Stewart R: Uh-oh. Just when I hoped that Tony’s jaunt out into the depths of space was going to lead to guns-blazing, seat of your iron pants action and excitement, Gillen instead veers a sharp left and brings a ‘Secret Origin’ storyline into frame, all of its poop-artillery brought to bear on what had been my optimism. Before we get to the brunt of that problem we’re first presented with Gillen’s love for Death’s Head once again which just makes the wide vistas of the greater galaxy feel tiny and claustrophobic as we just keep bumping into the same small handful of characters. Please don’t get me wrong, I love Death’s Head, but surely there must be some other bounty hunter in the Marvel canon who could have been utilised, someone who once ran with the Starjammers perhaps? A former Shi’ar death squad member? Someone? Anyone?? Added to that the continuous artistic liberties taken with the mechanoid mercenary that just continually niggle time and again and it’s off to a poor start. Then Gillen whips out the ‘gasp’ moment and the WTF engines start to wind up their rotations. I’m hoping that this will be a case of twist and double-twist and will stick around for next time just to see, but at this time Iron Man is precariously close to falling off the pull list. 4/10

Matt C: This is one book I seem to be steadfastly sticking to even though it hasn’t really lived up to my expectations as yet. Stark’s gallivanting around the cosmos has been diverting, featuring some clever plotting and wry humour, but it always seems on the cusp of greatness without ever actually reaching it. The more the various components of Gillen’s ongoing narrative slot into place, the closer I think we’re getting to the point where it'll start elevating to another level, so I’m not done yet. After the (not unpleasant) magazine poses of Greg Land’s stint (although he sticks around for the great cover), Dale Eaglesham offers something a bit more gritty without forgoing the cosmic shininess. Good but can do better. 7/10

2000 AD #1830
Writers: Various
Art: Various
Rebellion £2.35

Matt C: Capes and cowls got to me first and I grew up as a fully signed up Marvel kid so, unlike many of my nerdier countrymen, I never really connected in 2000 AD in a way that would inspire religious devotion. But I understand its importance, I realise a great many of my favourite writers cut their teeth within its pages, and there have been tales over the years that have really resonated with me. I’m not a collector though, and only pick it up sporadically, primarily if it features something by someone I know, and I know this is not going to help this being perceived as an impartial review, but this issue contains the first in a three-part tale called ‘Gunheadz’ by my pals Tom Eglington and Boo Cook. And it’s brilliant. No really, it is! Maurice Aitken, the “British Kirby”, created some seminal comics work in the ‘80s before retreating from the public eye and becoming a recluse. One obsessed fan will go to great lengths to track him down, but what he finds may not be exactly what he bargained for. Cook’s fluid mix of retro-infused panels and dingier urban illustrations is easily the visual highlight of the whole issue, and Eglington employs some knowing wit to propel his tale. Elsewhere there are a bunch of continuing tales that don’t make a tremendous amount of sense out of context, plus the start of a new Judge Dredd storyline. I’ve never been a huge Dredd fan so while it’s decent enough it’s not something to elicit a damascene conversion. It’s really all about ‘Gunheadz’ here for me, and it’s a tremendous amount of fun, providing a great cover to boot. 8/10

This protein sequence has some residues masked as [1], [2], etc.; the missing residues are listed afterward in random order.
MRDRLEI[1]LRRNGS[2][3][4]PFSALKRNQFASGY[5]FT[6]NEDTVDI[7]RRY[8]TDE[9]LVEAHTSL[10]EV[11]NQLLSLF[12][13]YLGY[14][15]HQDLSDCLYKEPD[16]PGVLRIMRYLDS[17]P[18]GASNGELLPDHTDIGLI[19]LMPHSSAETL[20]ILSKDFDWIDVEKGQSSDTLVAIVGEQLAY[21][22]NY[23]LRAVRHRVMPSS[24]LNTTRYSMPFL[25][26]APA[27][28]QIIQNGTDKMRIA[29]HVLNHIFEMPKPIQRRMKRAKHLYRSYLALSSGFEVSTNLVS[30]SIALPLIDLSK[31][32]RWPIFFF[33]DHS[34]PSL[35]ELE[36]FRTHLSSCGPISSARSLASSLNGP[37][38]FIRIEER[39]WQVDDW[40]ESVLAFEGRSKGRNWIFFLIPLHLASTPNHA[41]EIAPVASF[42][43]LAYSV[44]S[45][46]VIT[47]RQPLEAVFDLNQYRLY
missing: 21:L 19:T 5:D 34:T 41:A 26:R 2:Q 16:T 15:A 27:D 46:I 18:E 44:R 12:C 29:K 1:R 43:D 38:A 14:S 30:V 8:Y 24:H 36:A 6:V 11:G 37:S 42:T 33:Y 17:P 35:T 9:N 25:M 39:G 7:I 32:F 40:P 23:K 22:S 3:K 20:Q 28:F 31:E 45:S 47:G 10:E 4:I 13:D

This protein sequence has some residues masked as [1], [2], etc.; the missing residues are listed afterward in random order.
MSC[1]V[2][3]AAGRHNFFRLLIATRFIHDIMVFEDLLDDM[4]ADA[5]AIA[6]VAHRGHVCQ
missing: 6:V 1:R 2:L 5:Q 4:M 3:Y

HAWKEYE #10
Writer: Matt Fraction
Art: Francesco Francavilla
Marvel Comics $2.99

James R: David Aja has rightfully won a lot of plaudits for his brilliant work on Hawkeye, so seeing that there's a fill-in artist this month might be a cause for concern. However, when it's the distinctive talent of Francesco Francavilla coming off the bench, you know that there's no need to worry; he and Matt Fraction serve up another great issue of this series. Issue #9 ended with a jaw-dropping finale that saw the death of one of the series' most loveable characters - this month, Fraction gives us the back story of his assassin. I'm a great fan of the 'done in one' comic, as like a prose short story, it's difficult to do well, but when it's done well (as it is here) it's outstanding. Not only is this a great read, but it adds another layer to the inevitable face-off between the Hawkeyes and their new nemesis. This book is moving from strength to strength, and if you've been holding out, I implore you, start reading this title: it really showcases mainstream comics at their best. 9/10

WINTER SOLDIER #18
Writer: Jason Latour
Art: Nick Klein
Marvel $2.99

Stewart R: The news that this series has been cancelled just months after Brubaker left and Latour jumped into the driver’s seat filtered through to me only last week and it really has taken me by surprise. Latour has, over the past few issues, managed to deliver a dark story from Bucky’s past that has matched the quality provided month after month by his predecessor. The careful construction of Tesla Tarasova’s mysterious path to becoming the Electric Ghost has been deeply engrossing and in this issue Latour throws open the curtains to show us all of the sordid, painful details and in doing so highlights why he could make such a damn fine Winter Soldier writer. Bucky certainly plays second fiddle to Tesla for the entirety of the page count, but his presence is a subtle yet highly effective one as he - and the captivated audience - finds himself unable to look away from the history that he played a part in creating. With the assistance of Nick Klein’s devilishly fine touch at constructing flashback sequences - the colour palette gets progressively darker the older Tesla becomes - Latour provides us with a fully rounded antagonist; her trials and motives explained in one burst with a small portion of sympathy sewn in to maintain a tantalising element of doubt on just how this will play out. It’s actually criminal to have a comic book this accomplished, with so much damn potential held within its creative team, cut down in its prime. *Sigh*, final issue next month folks. 9/10

NEW MUTANTS #27
Writer: Chris Claremont
Art: Bill Sienkiewicz & Glynis Wein
Marvel $0.65

Matt C: This issue the spotlight falls firmly on Professor Charles Xavier as he leads a handful of his young students into the astral plane to rescue their catatonic friends as well as attempting to figure out what exactly is up with David Charles Haller. Xavier’s internal monologue gets a good airing, with Claremont as verbose as ever, but it adds more depth to a character that – in the pages of New Mutants at least – was coming across as misguided and slightly creepy. Here he’s cast in a more heroic light, the responsibility of his position weighing heavy on his shoulders. Some clarity is perhaps lacking in some of Sienkiewicz’s panels but then he pulls out several images from his bag of tricks that easily make up for it. 8/10